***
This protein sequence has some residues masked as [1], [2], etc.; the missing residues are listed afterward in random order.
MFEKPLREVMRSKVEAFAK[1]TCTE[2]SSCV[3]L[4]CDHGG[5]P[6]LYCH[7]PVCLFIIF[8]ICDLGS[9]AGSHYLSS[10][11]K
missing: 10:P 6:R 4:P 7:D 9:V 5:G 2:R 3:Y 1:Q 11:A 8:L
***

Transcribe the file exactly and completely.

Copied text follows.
This protein sequence has some residues masked as [1], [2], etc.; the missing residues are listed afterward in random order.
MFEKPLREVMRSKVEAFAK[1]TCTE[2]SSCV[3]L[4]CDHGG[5]P[6]LYCH[7]PVCLFIIF[8]ICDLGS[9]AGSHYLSS[10][11]K
missing: 10:P 6:R 4:P 7:D 9:V 5:G 2:R 3:Y 1:Q 11:A 8:L